1. Yay Sophie! And yay Roraima, as you say. What a great source of off-beat plants. (Stop press: I just checked with Roraima, and you bought their last one! But they’re happy to take orders for future stock for anyone else searching)

  2. My mother in law has one in her Melbourne garden, I was there last week and found it very hard to tear myself away from it, I wanted to inhale it’s scent all day. It’s funny how we always want want we cannot grow, I live in a very frosty part of Victoria too, and was lamenting that I could never have one of my own…..

    1. I have a deep longing for one. No – for several, that would echo around my garden, filling it with scent at this flower-forsaken time in my climate. Alas, a longing is all it will ever be

  3. I have just arrived home from visiting a gardening friend with a broken wrist
    We wandered her garden from Luculia to Luculia. She has three in three colours. One is possibly a seedling pale pinky white . Her white one not in flower yet but she had a vase of the pink in her lovely warm kitchen emitting it’s pungent fragrance
    We don’t get frosts being reasonably close to the coast here in Margaret River. There is a very old tree sized specimen in town which we all admire each winter so gardeners here are aware of this beauty and trying to acquire it.

    1. What a great thing to have in town. Maybe we should organise this…to plant up our towns with a huge range of wonderful and hard-to-get things so that home gardeners start to demand them! In a not dissimilar way, we have a brilliant Hydrangea aspera down a neglected lane in our town. I visit it regularly in autumn, and wonder how many passers-by are stopped in their tracks by its heavy blooming

  4. I’ve been eyeing off Luculias for ages and keen to try in a cool shady spot in my Brisbane garden; reading up I have hope it would do well. But no luck sourcing. Gorgeous plant.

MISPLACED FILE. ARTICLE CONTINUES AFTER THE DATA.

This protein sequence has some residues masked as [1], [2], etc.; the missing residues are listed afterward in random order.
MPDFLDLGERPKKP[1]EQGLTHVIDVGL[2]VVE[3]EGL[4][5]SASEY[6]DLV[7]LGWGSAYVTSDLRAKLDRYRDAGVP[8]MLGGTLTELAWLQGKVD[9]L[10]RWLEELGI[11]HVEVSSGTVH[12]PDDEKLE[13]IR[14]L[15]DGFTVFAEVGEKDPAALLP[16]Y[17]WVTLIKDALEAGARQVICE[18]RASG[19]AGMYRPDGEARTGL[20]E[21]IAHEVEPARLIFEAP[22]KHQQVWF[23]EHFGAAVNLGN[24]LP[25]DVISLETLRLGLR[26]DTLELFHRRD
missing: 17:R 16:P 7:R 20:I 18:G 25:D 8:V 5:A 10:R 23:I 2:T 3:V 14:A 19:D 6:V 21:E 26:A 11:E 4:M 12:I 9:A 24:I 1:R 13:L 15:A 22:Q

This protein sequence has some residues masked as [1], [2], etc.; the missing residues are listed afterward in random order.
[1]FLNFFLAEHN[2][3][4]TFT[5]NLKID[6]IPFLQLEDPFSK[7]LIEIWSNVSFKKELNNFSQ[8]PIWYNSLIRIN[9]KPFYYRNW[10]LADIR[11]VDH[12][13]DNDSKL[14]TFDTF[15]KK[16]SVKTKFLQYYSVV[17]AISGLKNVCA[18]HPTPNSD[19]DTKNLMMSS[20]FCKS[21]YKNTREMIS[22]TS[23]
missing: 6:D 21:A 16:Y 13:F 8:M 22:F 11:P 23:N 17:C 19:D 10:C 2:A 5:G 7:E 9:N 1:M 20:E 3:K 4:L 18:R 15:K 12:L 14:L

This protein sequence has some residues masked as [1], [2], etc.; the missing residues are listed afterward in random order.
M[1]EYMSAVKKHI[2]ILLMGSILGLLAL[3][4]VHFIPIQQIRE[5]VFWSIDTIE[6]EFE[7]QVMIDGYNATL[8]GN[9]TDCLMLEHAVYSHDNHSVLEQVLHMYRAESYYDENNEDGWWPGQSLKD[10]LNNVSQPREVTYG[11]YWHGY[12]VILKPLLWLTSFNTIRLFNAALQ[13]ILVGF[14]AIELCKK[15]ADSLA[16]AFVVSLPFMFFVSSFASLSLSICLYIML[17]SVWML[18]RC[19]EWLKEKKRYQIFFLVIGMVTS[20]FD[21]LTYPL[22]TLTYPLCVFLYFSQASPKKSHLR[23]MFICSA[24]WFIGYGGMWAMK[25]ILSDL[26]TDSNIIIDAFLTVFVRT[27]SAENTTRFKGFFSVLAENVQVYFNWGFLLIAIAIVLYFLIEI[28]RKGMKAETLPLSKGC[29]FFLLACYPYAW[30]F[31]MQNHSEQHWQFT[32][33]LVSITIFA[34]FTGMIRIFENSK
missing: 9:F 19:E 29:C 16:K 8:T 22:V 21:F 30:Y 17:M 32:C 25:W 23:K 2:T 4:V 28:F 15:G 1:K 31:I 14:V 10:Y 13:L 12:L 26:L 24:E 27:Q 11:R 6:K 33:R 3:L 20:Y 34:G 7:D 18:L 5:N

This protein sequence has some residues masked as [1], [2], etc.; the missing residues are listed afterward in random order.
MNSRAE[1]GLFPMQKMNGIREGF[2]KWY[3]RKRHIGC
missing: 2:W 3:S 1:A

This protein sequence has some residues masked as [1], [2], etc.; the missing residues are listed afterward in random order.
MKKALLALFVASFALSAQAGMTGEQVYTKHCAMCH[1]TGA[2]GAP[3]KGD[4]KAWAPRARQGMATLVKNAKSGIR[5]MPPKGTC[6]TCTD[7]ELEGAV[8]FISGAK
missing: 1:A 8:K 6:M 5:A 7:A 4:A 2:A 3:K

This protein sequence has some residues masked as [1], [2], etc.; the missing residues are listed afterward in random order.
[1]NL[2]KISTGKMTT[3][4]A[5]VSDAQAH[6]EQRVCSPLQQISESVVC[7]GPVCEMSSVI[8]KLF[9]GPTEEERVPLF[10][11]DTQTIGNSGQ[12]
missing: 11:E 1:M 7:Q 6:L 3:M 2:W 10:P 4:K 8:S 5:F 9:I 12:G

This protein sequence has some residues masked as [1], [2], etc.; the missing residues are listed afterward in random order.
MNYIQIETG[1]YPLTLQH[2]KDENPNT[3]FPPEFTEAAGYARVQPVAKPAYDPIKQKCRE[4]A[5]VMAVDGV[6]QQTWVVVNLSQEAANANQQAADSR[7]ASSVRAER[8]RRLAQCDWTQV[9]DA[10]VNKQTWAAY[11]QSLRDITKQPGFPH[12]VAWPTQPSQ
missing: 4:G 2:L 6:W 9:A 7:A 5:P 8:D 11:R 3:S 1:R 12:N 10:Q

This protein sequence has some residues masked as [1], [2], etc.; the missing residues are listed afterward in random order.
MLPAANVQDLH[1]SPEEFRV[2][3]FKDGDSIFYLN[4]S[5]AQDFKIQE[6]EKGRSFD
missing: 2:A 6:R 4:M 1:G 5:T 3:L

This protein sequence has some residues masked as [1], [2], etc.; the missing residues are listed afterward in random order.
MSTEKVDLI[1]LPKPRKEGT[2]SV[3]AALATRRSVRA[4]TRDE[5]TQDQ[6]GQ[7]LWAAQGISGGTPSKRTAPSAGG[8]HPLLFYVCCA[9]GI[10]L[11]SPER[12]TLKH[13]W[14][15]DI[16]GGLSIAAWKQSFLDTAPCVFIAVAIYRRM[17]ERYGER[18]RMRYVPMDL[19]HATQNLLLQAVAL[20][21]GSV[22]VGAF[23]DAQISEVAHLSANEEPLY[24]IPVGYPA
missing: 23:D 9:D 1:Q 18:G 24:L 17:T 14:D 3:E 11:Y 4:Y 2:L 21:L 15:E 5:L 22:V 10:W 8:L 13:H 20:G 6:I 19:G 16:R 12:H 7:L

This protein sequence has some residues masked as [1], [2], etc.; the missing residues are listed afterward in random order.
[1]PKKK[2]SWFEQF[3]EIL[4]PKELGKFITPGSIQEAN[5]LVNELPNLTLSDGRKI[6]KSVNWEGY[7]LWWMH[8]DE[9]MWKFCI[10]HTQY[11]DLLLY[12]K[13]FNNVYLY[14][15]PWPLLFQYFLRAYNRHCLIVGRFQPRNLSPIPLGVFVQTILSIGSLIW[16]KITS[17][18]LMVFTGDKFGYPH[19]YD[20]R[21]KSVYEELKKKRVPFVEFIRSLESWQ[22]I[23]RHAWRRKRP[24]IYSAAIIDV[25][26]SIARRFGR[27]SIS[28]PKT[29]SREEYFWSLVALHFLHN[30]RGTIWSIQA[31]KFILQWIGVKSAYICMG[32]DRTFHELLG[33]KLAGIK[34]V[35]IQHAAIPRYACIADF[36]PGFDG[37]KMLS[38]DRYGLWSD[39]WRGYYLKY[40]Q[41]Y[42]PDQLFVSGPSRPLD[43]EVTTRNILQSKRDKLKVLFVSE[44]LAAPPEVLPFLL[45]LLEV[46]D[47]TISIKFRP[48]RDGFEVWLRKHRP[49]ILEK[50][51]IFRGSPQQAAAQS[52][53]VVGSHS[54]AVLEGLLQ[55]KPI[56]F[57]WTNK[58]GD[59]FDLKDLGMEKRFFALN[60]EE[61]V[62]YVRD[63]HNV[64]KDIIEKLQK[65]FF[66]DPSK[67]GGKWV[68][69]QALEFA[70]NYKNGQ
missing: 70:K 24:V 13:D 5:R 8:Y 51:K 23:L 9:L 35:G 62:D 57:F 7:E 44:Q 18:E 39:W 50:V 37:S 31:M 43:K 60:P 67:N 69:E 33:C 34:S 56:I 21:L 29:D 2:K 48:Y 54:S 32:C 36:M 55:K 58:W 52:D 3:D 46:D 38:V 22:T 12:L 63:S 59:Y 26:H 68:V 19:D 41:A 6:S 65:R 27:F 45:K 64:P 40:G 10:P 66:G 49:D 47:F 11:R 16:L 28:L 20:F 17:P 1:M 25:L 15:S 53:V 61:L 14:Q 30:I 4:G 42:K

1. Yeah, tricky to source

    2. Bunnings Cannon Hill (southside of Brisbane) yesterday had several, lovely healthy looking specimens.

  5. The smell reminds me of my Grandmother’s garden in Melbourne. So my first thought reading this was “”oh if it’s growing in Michael’s perhaps it’s not as frost tender as I thought, I live to grow one”, then I kept reading 😂

    1. Apologies for giving temporary false hope…

  6. I planted one about 7 years ago in my Melbourne garden and it’s been very successful. It’s next to a fence that possums like to run along the top of and they seem to leave it alone. The flowers are very welcome at that point in the year when the rest of the garden is at its low point.

  7. As a PS I’ve just visited Hobart’s magnificent Botanic Gardens which were full of the scent of Luculia on a winter’s morning. At least a dozen specimens – not L. gratissima but L. pinceana. Clearly they love it.

  8. I lost an old specimen a few years back in my Hobart garden but managed to source a new one and am thrilled that it is healthier and hardier than it’s predecesor. It flowers alongside a bushy copse of some kind of plectranthus I grew from a cutting and so I have a magnificent early winter blaze of pink and purple flowers in this corner of the garden (under a Rowan tree so a bit of frost protection. Very cheery in June as the weather gets bleak. Sensational.

    1. Are you frost-free there Catherine?

  9. I saw some lovely specimen of this plant in the Hobart botanical gardens, flowering in May this year. I’ve just checked my photo and it was the Luculia pinceana. (Surely they would get frosts there??). Back in Brisbane, I was admiring a couple of fine specimens of Luculia grandissima in Bunnings yesterday! I had thought they preferred cooler climates so came here in my search for information on where they would grow.